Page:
Cross-laminated timber(CLT) is a type of engineered wood that is made by bonding together layers of lumber. The resulting panels are strong and dimensionally stable, making them well-suited for use in construction.
Fabricators glue multiple layers of cross-laminated timber together, usually in groups of three, five, seven, or nine sheets to create the finished product.
Unlike solid wood, which can warp and shrink over time, cross laminated timber will retain its shape and size even when exposed to moisture or extreme temperature changes.
This engineered wood product which consists of layers of kiln-dried lumber is both durable and aesthetically pleasing.
How is Cross Laminated Timber Made?
The process of fabricating cross-laminated timber, also referred to as CLT, begins by choosing the right pieces of lumber and cutting out any defects found. A single finished piece of cross-laminated timber has multiple pieces of wood in it.
Manufacturers create the finished product by combining several individual layers together. Each panel gets cut to size, so it matches up with the other pieces of lumber in its group. Once the fabricator has the best pieces of lumber, they begin applying the adhesive. The adhesive process is exhaustive, as the manufacturer must ensure there are no cracks between the layers.
One of the most appealing aspects of cross-laminated timber is the fact that it is custom-made for every application. Regulations ensure that CLT manufacturing meets the most rigorous standards possible.
Cross Laminated Timber Applications
Different types of lumber lend themselves to different uses within any type of building project. For example, the type of cedar used on roofs would not work on the exterior walls of a commercial building. Another of the benefits associated with CLT use is its versatility. While many types of limber have very few possible applications, cross-laminated timber comes with a host of practical applications.
One of the most popular uses for cross-laminated timber is to use it instead of concrete when building form walls on the outside of a structure. Concrete is a traditional option for form walls but using CLT provides a more attractive exterior finish. Since it takes multiple pieces of lumber to make CLT, the different grains and colors come together to create an aesthetically pleasing finish instead of drab concrete.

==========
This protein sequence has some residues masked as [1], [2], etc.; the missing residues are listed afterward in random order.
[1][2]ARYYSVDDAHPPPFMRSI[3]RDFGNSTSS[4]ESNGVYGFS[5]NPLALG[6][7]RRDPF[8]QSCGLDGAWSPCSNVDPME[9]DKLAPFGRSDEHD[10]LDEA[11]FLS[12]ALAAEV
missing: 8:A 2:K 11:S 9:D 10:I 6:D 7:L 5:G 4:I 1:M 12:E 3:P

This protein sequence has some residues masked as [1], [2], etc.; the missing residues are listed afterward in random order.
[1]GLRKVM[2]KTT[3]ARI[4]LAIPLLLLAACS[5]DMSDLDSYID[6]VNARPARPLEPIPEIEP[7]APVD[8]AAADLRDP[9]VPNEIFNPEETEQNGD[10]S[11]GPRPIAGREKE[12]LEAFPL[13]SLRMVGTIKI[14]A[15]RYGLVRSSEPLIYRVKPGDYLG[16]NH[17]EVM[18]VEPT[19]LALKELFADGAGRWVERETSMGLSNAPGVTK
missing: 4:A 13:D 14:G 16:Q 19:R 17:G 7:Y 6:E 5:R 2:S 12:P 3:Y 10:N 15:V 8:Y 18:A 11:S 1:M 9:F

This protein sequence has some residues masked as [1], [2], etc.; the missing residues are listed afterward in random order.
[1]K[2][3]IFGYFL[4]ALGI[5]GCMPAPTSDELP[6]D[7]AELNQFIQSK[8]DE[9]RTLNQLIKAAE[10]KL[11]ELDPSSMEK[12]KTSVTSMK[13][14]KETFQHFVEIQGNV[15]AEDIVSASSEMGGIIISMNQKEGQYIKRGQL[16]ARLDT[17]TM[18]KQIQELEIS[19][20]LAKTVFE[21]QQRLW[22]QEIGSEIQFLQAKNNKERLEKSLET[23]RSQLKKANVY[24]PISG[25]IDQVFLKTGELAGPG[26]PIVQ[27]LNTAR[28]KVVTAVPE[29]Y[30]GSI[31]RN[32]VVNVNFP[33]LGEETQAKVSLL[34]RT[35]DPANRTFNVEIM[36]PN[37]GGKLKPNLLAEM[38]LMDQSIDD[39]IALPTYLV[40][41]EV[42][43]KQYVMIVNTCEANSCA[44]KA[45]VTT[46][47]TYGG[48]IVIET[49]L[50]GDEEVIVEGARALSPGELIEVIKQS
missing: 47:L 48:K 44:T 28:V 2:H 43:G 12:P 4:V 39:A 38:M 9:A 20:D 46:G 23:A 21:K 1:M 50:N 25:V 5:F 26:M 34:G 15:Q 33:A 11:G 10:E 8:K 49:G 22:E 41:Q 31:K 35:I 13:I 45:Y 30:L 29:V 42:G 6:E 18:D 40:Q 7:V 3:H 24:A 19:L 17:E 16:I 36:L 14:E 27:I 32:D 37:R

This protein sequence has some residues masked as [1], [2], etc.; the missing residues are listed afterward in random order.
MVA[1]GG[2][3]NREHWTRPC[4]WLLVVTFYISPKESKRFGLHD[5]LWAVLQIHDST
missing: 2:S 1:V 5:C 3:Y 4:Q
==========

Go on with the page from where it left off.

Cross-laminated timber also provides uses for the inside of your home. Pre-insulated walls, which are a popular choice among homeowners and interior designers, lend themselves to the use of cross-laminated timber.
Depending on the design aesthetic that you want for your home, installing cross-laminated timber on your walls and ceilings is a great idea. The combination of different grains and shades of wood provide a rustic-chic look that many homeowners look for.
Cross-laminated timber is resistant to weather, thanks in large part to the lamination. This means that you can also use it on outside of your home. For instance, CLT provides a beautiful look for balconies and cantilevered floors.
Advantages of Cross-Laminated Timber
One of the most popular questions about any type of building material involves its cost. If you only look at the cost per square foot of cross-laminated timber, you may assume that it is more expensive than other building materials. Based only on that metric, you are correct. However, according to studies, the CLT takes much less time to install than other types of lumber. This decreased installation time leads to a reduction in cost. While you will pay more for the material, you will pay less for the labor which allows the cost to offset.
Cross-laminated timber is fire-resistant. Due to the manufacturing process, CLT chars when exposed to flames. The biggest benefit of this fire resistance is the fact areas of your home with cross-laminated timber won’t face total destruction in the event of a fire. There are also financial benefits associated with CLT’s fire resistance. When you use fire-resistant materials in and on your home, your homeowner’s insurance premiums decrease.
Cross-laminated timber also provides mold resistance, which is great news if you live in an area prone to flooding. Traditional drywall begins growing mold within 24 hours of exposure to water. When installed the right way, cross-laminated timber resists mold growth.
Cross-laminated timber is one of the most popular options among homeowners and construction professionals. Its fire-resistant and mold-resistant nature allows cross-laminated timber to last for decades if maintained.
The maintenance process is simple, as you only need to apply wood-preserving oil to the exterior of the timber to maintain it. If you are looking for an attractive, durable, affordable finish for your walls, floors, or exterior, cross-laminated timber is a wonderful option.